The past two years have been an exciting time for veterans and for the Department of Veterans Affairs (VA). VA has enacted more reforms across the organization than at any other time since the 1990s, with key advances in the areas of transparency, accountability and customer service.
VA will soon build on this progress by rolling out a plan that will revolutionize VA health care as we know it. This week, as part of VA’s implementation of the MISSION Act, the department will introduce long-awaited access standards on community care and urgent care that will take effect in June and guide when veterans can seek care to meet their needs—be it with VA or with community providers.
VA’s current patchwork of seven separate community care programs is a bureaucratic maze that’s hard to navigate for veterans, their families and VA employees.
Our new access standards will form the basis of a federal regulation that will consolidate VA’s community care efforts into a single, simple-touse program that puts veterans at the center of their VA health care decisions. Strict and confusing qualification criteria like driving distances and proximity to VA facilities that don’t offer needed services will be replaced by eligibility guidelines based on what matters most: the convenience of our veteran customers.
Although these new standards represent an important win for America’s veterans, they will not be without controversy. Some will claim falsely and predictably that they represent a first step toward privatizing the department.
Here are the facts: VA is giving veterans the power to choose the care they trust, and more veterans are choosing VA for their health care than ever before.
Since 2014, the number of annual appointments for VA care is up by 3.4 million, with more than 58 million appointments in fiscal year 2018. Simply put, more veterans are choosing to receive their health care at VA. Patients’ trust in VA care has skyrocketed—currently at 87.7 percent— and VA wait times are shorter than those in the private sector in primary care and two of three specialty care areas.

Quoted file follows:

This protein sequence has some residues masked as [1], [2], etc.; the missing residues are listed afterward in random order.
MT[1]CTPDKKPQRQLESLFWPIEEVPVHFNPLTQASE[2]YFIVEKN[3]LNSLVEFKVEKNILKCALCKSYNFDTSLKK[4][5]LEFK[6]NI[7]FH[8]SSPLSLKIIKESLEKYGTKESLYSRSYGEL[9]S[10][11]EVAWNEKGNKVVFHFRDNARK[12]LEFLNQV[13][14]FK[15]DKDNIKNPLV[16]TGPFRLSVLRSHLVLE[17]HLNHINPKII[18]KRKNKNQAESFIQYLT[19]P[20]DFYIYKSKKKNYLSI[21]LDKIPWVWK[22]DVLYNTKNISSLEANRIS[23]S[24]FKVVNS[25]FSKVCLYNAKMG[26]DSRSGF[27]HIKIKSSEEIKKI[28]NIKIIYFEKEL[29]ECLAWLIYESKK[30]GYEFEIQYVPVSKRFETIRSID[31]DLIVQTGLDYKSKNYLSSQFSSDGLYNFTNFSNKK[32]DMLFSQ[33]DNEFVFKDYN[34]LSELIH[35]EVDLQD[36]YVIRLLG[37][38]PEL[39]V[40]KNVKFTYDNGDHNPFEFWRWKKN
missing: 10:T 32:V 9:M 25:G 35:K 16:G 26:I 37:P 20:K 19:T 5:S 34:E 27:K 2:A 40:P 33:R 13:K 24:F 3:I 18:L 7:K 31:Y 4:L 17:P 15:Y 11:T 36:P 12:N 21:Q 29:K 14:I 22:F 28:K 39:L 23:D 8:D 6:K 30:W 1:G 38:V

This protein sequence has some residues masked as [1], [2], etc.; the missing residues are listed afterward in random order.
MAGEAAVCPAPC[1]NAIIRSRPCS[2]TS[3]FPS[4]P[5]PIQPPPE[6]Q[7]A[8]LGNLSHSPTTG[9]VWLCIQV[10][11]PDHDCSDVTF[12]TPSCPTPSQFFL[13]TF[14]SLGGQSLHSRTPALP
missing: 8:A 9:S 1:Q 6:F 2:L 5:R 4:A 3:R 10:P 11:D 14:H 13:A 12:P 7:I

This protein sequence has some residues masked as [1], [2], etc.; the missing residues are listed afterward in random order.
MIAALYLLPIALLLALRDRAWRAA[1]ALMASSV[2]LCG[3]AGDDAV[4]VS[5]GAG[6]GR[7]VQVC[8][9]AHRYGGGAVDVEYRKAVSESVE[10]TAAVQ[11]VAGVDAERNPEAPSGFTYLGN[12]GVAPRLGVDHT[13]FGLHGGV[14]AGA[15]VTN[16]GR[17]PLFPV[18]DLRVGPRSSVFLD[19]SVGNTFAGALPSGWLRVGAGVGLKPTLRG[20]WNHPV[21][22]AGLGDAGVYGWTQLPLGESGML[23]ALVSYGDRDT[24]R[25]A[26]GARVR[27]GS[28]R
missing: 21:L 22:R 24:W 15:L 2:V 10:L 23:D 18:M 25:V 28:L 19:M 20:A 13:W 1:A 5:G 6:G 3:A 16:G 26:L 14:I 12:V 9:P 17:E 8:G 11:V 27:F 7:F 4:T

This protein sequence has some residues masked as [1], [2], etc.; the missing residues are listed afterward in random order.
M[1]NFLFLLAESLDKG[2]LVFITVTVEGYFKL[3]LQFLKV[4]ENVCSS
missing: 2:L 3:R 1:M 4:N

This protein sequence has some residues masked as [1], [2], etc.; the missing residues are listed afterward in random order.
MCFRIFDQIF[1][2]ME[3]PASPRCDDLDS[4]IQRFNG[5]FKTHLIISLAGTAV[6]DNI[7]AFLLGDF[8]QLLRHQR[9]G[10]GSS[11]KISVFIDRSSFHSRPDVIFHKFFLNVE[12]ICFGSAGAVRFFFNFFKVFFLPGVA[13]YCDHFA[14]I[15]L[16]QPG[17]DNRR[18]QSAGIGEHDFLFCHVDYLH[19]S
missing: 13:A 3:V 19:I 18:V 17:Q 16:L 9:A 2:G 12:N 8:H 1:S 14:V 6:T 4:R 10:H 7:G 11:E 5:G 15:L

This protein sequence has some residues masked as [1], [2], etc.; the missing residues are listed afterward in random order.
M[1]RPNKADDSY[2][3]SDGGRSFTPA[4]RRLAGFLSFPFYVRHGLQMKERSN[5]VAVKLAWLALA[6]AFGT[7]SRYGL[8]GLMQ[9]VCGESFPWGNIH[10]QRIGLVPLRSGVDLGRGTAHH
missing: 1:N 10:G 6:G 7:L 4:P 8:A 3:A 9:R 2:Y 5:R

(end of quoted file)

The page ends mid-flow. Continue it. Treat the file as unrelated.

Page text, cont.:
In other words, VA is seeing more patients than ever before, more quickly than ever before, and veterans are more satisfied with their care than they have been previously.
And why should we be surprised? care system “generally delivers higher-quality care than other health providers.” Health Administration hospitals outperform non– veteran Health Administration hospitals in most health care markets.” Medical Association (JAMA) shows that VA wait times are shorter than those in the private sector in primary care and two of three specialty care areas.
And VA employees are noticing improvements as well. VA ranked sixth out of 17 federal government agencies in the Partnership for Public Service’s annual “Best Places to Work” tabulation, up from 17th last year.
These studies provide verification of the fact that VA has made great strides since 2014, and now compares favorably to the private sector for access and quality of care—and in many cases exceeds it.
We know that to keep the trust of our veterans we must continue to deliver. Our medical services must meet our veterans’ needs and reinforce the trust that forms the basis for every interaction with VA. We will constantly innovate, upgrade and pursue ways to serve our nation’s heroes as best we can. Our new access standards are a vital part of this effort.
Most Americans can already choose the health care providers that they trust, and President Trump promised that veterans would be able to do the same.
With VA’s new access standards, the future of the VA health care system will lie in the hands of veterans—exactly where it should be.